Cole Hamels

Javy Baez leads Cubs to huge win with a little help from Pedro Strop

Javy Baez leads Cubs to huge win with a little help from Pedro Strop

For the second time this season, Pedro Strop has added another chapter to the legend of El Mago.

And for at least the second documented time over the last few years, Strop also helped give Javy Baez the motivation needed to lift the Cubs to victory.

On an 0-2 pitch from Mets reliever Seth Lugo in the eighth inning, Baez smacked a 3-run homer into the right-field bleachers, notching the Cubs shortstop another curtain call and sending the 39,077 fans at Wrigley Field into euphoric bliss.

"That was big. He was so frustrated," said Strop, who picked up his 9th save in the 5-3 victory. "When I was walking to the 'pen, he was so frustrated after that first strikeout [against Jacob deGrom]. He was like, 'He's not throwing fastballs, just sliders!' I was like, 'Bro, it's good that you know that. So go up with another plan. Do your thing. You're gonna win this ballgame.'"

Baez's 100th career homer accomplished exactly that and in doing so, changed the entire tone and tenor of the first weekend of summer on Chicago's North Side.

There's no way the Cubs wanted to go into a four-game set with the contending Atlanta Braves after having just dropped three of four to a hapless Mets team that is melting down inside the clubhouse. It also would've been the Cubs' ninth loss in their 13 games, but Baez's clutch blast helped them salvage a series split and maintain sole possession of first place entering a new week of baseball.

"That's the last thing you want to do is lose another one," said Cole Hamels, who gave the Cubs 7 strong innings, but did not factor in the decision. "... That's the momentum we need to take forth, especially with the series that's coming up."

It also continued one of the strangest/coolest statistical oddities of the 2019 MLB season, given that it came on an 0-2 count.

Baez now has more homers after falling behind in the count 0-2 this year than NINE other MLB teams and nearly half of his homers (9 of 19) have come after getting into the extreme pitcher's count:

What makes Baez so tough on 0-2 counts?

For starters, he's never afraid of striking out, possessing a fearless nature Joe Maddon and other Cubs players have admired for some time.

But Hamels also provided some great perspective on why Baez might be so good in a count when pitchers typically dominate:

"I think that's kinda the difficult part with him — sometimes it can always be 0-2 with him," Hamels said. "Even if you haven't thrown a pitch yet, you treat it like 0-2. If that's just the nature of what pitchers do to him — if it's considered almost always an 0-2 count — he's gonna get really good at it because that's just the way he survives and the way he lives and plays the game.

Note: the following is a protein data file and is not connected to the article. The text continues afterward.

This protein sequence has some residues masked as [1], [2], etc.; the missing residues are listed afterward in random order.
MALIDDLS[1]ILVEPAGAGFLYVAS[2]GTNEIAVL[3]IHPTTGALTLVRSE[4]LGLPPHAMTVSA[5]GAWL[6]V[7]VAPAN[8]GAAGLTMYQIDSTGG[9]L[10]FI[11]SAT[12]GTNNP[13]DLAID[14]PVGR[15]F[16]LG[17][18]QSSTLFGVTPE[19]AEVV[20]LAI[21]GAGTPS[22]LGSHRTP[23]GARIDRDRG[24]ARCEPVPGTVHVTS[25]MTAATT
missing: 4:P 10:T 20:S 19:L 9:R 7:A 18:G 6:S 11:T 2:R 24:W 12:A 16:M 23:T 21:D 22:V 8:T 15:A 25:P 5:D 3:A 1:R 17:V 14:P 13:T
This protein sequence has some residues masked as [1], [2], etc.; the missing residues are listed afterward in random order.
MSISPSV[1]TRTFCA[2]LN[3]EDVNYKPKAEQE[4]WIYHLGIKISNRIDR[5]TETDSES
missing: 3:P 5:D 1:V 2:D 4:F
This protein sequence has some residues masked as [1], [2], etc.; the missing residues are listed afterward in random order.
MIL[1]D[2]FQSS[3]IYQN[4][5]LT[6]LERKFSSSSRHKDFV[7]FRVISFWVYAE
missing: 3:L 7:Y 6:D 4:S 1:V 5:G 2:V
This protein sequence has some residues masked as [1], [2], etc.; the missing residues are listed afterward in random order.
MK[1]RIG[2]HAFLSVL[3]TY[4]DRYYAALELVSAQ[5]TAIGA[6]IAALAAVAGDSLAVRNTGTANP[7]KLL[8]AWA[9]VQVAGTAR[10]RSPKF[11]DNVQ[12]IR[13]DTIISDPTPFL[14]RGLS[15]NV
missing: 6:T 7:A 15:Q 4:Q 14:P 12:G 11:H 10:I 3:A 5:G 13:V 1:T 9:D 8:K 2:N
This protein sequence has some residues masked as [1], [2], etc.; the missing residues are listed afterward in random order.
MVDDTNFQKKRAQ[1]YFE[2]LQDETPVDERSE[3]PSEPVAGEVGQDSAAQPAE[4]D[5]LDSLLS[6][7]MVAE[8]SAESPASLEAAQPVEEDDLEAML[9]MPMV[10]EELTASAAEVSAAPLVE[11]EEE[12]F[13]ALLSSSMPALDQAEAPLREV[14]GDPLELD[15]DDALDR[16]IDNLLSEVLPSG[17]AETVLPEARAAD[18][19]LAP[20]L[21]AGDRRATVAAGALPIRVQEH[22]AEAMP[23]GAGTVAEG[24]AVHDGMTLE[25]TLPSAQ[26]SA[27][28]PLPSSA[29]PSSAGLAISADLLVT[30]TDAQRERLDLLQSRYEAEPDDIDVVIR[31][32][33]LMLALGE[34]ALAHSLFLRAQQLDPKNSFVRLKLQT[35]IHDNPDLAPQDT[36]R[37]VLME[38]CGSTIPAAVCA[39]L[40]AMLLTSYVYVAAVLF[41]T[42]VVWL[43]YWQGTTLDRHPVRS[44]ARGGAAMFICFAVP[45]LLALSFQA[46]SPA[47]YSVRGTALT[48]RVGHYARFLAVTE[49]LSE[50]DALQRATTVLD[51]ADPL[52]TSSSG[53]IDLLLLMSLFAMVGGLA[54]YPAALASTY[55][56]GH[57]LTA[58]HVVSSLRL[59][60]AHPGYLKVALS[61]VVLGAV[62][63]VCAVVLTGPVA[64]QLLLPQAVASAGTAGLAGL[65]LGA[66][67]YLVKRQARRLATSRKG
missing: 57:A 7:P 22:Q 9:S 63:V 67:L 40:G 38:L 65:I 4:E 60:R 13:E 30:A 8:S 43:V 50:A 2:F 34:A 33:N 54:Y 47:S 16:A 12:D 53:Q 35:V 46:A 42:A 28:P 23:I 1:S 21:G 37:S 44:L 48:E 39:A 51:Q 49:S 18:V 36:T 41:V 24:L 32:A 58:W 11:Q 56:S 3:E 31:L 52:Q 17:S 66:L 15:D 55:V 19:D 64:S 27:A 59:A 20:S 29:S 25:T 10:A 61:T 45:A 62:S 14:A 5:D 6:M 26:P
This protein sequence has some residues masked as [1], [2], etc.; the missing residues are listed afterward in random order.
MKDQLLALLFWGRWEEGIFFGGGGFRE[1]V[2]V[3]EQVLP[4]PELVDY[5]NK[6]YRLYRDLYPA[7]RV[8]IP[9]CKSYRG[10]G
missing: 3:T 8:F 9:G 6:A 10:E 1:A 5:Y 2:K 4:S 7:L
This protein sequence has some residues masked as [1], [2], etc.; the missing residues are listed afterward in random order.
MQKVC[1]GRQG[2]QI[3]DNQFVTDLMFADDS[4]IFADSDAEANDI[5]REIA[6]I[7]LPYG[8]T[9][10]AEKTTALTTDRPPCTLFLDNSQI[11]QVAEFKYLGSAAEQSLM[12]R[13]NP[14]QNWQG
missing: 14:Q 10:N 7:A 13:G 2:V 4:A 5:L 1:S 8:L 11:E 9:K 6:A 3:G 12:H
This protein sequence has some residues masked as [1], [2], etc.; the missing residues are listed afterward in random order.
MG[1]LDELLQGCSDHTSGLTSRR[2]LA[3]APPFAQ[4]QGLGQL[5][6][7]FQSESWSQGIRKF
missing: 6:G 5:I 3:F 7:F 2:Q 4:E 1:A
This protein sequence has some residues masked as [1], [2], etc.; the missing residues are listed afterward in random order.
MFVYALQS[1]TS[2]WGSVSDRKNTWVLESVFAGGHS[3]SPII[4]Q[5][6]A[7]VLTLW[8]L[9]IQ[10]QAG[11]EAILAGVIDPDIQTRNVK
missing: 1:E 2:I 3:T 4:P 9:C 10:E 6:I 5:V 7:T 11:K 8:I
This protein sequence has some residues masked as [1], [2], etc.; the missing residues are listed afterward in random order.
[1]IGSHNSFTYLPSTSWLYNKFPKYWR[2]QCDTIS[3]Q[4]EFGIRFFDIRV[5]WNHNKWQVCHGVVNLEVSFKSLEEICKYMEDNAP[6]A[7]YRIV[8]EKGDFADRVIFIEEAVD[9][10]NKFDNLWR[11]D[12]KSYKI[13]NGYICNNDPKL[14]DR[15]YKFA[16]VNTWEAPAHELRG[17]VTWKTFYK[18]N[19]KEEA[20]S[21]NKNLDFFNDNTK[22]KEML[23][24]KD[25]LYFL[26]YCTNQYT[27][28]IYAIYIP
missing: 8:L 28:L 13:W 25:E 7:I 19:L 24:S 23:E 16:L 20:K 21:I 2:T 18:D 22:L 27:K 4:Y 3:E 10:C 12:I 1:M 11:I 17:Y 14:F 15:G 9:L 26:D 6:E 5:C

"With him though, being a teammate, you just know that he's never out of it. He's trying to hit a homer every at-bat, every pitch. That obviously can make a pitcher think a little bit longer and maybe try to be too perfect and therefore that's why they make mistakes."

The win puts a nice bow on what was otherwise a sloppy weekend for the Cubs, who often looked flat at the plate and made uncharacteristic mistakes on the basepaths and in the field. 

Prior to that homer from Baez, the Cubs had only managed to push across 1 earned run in 13 innings against a Mets bullpen that entered the weekend with a 5.39 ERA and more blown saves than any other team in baseball.

It's the second time in just over a week where the Cubs managed to snatch victory from the jaws of defeat, but the last time (Anthony Rizzo's homer off Kenley Jansen last Saturday in L.A.) apparently wasn't enough to spark the team to get back to their winning ways. 

Was this Baez blast enough to wake the team from their midseason slumber and be this year's seminal moment that we all look back on in September? 

Cubs' red-hot starting rotation is 'the engine that's gonna drive the vehicle'

Cubs' red-hot starting rotation is 'the engine that's gonna drive the vehicle'

Cole Hamels still hasn't even been in a Cubs uniform for a full calendar year, but he continues to add to his already eye-popping resume.

After shutting down the Cardinals for eight innings in the Cubs' 3-1 win Friday, Hamels has now permitted just 1 earned run in 22 frames against the division rivals dating back to last season. Fifteen of those innings have come over the last week, as Hamels faced the Cardinals in back-to-back starts and allowed only a lone unearned run in that span.